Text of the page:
The number of “young elders” – clergy under age 35 – isn’t keeping pace with clergy entering retirement age.
CHICAGO (UMNS) – Kerry Bart’s faith blossomed in his mid-20s. Two years into a career as a college chemistry teacher in Iowa, he grew curious about being a pastor.
A friend invited him to tour a Pennsylvania seminary. The visit affirmed his sense of calling. His ordination came four years ago.
“You don’t do much faith sharing in a science department,” said Bart, 37, an elder at Spring City United Methodist Church in Pennsylvania. “The invitation to visit a seminary was a catalyst for me to becoming a pastor.”
If The United Methodist Church wants younger clergy, more invitations need to be extended to young people, he said.
The need for young clergy – and the wide age gap that exists among pastoral leaders in the denomination – is made clear in a recently released study. It shows the number of “young elders” – clergy under age 35 – isn’t keeping pace with clergy entering retirement age.
The fastest growing segment of United Methodist clergy is over age 55, according to the study by the Lewis Center for Church Leadership of Wesley Theological Seminary in Washington.
“The decline in young clergy has been far more dramatic than the decline in church membership,” said project director Lovett H. Weems, Jr. “There’s no quick fix to turning around the trend.”
The study’s key findings include:
- The number of young elders dropped slightly from 910 in 2008 to 906 in 2009.
- The percentage of young elders made up 5.25 percent of active elders in 2009, a slight increase from 5.21 percent in 2008.
- Forty-two percent of young clergy are in the Southeastern Jurisdiction. In contrast, the Northeastern and Western jurisdictions together have only 20 percent of young clergy.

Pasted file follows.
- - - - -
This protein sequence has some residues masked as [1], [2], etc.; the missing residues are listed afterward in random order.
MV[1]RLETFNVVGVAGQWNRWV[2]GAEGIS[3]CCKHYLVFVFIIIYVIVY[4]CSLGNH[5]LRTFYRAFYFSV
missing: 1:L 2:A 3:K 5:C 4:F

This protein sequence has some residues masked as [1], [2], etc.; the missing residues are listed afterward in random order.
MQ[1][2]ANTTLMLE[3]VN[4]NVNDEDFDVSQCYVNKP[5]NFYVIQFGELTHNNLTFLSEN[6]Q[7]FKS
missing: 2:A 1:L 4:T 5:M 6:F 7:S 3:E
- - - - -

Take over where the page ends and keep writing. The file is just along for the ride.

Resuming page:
“The good news is that the dramatic decline in elders over several years seems to have leveled off,” Weems said.
The low point hit in 2005 when the number of young elders dipped to 850, the study showed.
Bart said young people today are more wary of organized religion than in previous generations.
“They see clergy sex scandals and other messes and think, ‘I don’t want to be part of that,’“ he said.
United Methodists are trying various approaches to stem the tide.
One of the most successful is the Holston Conference, which serves churches in north Georgia, Tennessee and southwest Virginia.
No major urban area or seminary is located in the conference. Even so, the number of young people entering ministry from there remains among the highest year after year.
So what’s the conference doing to foster vocations?
Weems points to weekend events held twice yearly that draw roughly 2,000 youth. The events always include a vocational discernment component.
“A common characteristic of young clergy is that they were involved in church as children,” said Weems, co-author of “The Crisis of Younger Clergy” from Abingdon Press.
“Youth ministry, camping ministry and campus ministry all need more attention,” he added. “But there’s no one solution to fit every situation.”
Susan Hogan serves as a freelance writer in Chicago.